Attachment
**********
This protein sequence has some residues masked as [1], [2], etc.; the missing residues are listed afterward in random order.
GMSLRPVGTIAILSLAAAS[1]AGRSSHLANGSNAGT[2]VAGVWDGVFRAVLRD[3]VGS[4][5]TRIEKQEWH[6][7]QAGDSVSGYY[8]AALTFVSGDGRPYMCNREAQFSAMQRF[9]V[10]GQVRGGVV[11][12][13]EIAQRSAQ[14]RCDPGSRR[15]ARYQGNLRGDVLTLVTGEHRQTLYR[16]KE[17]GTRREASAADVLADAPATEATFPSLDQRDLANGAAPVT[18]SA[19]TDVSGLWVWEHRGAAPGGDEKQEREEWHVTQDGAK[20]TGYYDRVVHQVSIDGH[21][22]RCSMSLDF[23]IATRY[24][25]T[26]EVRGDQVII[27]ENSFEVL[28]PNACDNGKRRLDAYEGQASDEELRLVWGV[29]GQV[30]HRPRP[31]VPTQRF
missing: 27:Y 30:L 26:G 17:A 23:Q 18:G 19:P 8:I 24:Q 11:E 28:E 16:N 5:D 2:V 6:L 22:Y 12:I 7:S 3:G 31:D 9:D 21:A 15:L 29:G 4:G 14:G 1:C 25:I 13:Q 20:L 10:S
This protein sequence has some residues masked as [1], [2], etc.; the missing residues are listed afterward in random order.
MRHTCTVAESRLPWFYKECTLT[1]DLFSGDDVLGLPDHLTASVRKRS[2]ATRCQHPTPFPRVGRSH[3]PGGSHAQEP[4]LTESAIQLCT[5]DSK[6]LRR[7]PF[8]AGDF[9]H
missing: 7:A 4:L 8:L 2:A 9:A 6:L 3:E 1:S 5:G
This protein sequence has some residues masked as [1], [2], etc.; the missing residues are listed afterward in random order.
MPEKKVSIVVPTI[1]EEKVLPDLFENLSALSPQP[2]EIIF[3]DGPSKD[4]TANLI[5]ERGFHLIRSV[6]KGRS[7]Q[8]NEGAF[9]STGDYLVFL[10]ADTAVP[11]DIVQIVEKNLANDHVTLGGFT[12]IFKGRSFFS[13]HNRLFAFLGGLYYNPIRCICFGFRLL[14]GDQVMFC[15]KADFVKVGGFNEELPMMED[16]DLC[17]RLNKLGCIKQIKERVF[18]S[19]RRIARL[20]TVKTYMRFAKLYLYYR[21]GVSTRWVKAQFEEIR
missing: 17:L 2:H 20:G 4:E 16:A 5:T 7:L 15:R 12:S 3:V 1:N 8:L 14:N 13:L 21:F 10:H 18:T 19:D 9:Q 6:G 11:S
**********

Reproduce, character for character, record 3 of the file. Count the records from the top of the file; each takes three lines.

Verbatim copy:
This protein sequence has some residues masked as [1], [2], etc.; the missing residues are listed afterward in random order.
MPEKKVSIVVPTI[1]EEKVLPDLFENLSALSPQP[2]EIIF[3]DGPSKD[4]TANLI[5]ERGFHLIRSV[6]KGRS[7]Q[8]NEGAF[9]STGDYLVFL[10]ADTAVP[11]DIVQIVEKNLANDHVTLGGFT[12]IFKGRSFFS[13]HNRLFAFLGGLYYNPIRCICFGFRLL[14]GDQVMFC[15]KADFVKVGGFNEELPMMED[16]DLC[17]RLNKLGCIKQIKERVF[18]S[19]RRIARL[20]TVKTYMRFAKLYLYYR[21]GVSTRWVKAQFEEIR
missing: 17:L 2:H 20:G 4:E 16:A 5:T 7:L 15:R 12:S 3:V 1:N 8:L 14:N 13:L 21:F 10:H 18:T 19:D 9:Q 6:G 11:S